News Release

Early perceptions of COVID-19 in Pennsylvania

Knowledge, perceptions, and preferred information sources related to COVID-19 among central Pennsylvania adults early in the pandemic: A mixed methods cross-sectional survey

Peer-Reviewed Publication

American Academy of Family Physicians

A survey conducted in March 2020 reports that early concern for COVID-19 outmatched concern for influenza, but respondents may have been less focused on their perceived likelihood of contracting COVID-19 and more concerned with its severe impact on their health. Additionally, when the Centers for Disease Control and Prevention began advising social distancing recommendations in the early months of the pandemic, a majority of adults surveyed believed in the effectiveness of social distancing and intended to follow CDC guidelines. Health agency websites like the CDC were the most frequently identified as "trusted sources" for COVID-19 information, as opposed to substantial distrust in COVID-19 information from mass media and politicians. The study, conducted by researchers at Penn State University, was completed by almost 6,000 adults enrolled in a central Pennsylvania health care system in late March 2020. It suggests that knowledge about COVID-19 and adherence to behavioral recommendations was generally high.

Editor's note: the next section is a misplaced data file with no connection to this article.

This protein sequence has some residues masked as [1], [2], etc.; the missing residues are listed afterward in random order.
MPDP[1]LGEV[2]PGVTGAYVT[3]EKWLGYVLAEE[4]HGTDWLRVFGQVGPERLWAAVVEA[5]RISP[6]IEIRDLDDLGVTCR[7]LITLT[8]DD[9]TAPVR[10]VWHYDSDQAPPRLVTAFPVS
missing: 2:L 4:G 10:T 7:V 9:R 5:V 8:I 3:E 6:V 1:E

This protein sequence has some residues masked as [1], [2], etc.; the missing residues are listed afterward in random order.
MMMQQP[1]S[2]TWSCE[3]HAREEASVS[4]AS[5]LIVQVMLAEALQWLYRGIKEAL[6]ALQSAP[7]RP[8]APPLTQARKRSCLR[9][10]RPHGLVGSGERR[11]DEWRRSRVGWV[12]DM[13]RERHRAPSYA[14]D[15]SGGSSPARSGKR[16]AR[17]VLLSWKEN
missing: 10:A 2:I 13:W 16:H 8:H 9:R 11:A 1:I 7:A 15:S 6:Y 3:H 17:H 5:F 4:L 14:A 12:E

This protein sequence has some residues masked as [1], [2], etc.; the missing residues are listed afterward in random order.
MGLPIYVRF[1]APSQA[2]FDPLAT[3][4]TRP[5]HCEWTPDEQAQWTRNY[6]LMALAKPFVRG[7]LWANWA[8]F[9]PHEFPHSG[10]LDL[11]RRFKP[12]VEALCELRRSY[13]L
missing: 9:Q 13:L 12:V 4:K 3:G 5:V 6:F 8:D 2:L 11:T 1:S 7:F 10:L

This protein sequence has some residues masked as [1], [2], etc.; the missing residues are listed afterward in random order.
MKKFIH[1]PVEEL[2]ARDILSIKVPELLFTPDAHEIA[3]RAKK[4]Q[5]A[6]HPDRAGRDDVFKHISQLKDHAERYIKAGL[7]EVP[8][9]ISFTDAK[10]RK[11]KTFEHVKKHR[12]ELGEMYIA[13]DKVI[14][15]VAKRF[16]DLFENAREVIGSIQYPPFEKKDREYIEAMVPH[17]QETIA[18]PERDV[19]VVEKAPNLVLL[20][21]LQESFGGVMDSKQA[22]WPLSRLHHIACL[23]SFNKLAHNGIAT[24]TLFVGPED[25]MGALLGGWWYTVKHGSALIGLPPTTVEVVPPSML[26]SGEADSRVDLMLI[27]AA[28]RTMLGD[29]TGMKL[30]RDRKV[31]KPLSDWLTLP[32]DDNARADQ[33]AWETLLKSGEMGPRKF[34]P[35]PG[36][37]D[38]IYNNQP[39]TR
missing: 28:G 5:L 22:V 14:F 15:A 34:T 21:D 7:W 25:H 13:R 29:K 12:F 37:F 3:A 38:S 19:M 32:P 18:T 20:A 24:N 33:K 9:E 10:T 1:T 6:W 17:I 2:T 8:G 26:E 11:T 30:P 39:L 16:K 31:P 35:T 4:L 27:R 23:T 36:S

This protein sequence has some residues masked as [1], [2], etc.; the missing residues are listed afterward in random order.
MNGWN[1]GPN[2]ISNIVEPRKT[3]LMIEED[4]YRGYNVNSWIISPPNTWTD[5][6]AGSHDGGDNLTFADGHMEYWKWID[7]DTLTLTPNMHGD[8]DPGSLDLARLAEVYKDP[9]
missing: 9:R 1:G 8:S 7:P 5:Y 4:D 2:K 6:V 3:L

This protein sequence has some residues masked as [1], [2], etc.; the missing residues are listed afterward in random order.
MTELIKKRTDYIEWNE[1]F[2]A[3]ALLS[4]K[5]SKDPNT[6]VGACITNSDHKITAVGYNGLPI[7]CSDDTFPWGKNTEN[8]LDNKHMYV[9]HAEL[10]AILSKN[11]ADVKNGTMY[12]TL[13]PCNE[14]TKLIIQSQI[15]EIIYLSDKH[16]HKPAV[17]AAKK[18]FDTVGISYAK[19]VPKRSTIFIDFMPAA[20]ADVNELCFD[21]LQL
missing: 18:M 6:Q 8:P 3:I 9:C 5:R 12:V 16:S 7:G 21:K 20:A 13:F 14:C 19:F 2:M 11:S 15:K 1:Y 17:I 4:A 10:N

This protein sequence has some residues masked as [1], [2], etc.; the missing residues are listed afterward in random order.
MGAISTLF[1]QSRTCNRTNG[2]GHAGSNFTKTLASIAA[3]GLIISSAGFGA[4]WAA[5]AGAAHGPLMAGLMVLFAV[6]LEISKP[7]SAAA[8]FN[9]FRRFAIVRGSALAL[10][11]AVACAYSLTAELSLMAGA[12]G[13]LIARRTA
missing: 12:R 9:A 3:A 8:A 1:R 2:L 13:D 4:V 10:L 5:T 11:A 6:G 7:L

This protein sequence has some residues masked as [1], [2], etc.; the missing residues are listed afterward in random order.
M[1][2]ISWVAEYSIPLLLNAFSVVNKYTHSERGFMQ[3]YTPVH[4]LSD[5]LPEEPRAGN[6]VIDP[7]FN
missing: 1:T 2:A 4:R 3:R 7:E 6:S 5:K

Knowledge, Perceptions, and Preferred Information Sources Related to COVID-19 Among Central Pennsylvania Adults Early in the Pandemic: A Mixed Methods Cross-Sectional Survey

Lauren Jodi Van Scoy, MD, Department of Medicine, Pennsylvania State University.

Robert P. Lennon, MD, JD, et al

Departments of Medicine, Humanities, Public Health Sciences and Qualitative and Mixed Methods Core, Pennsylvania State University, State College, Pennsylvania


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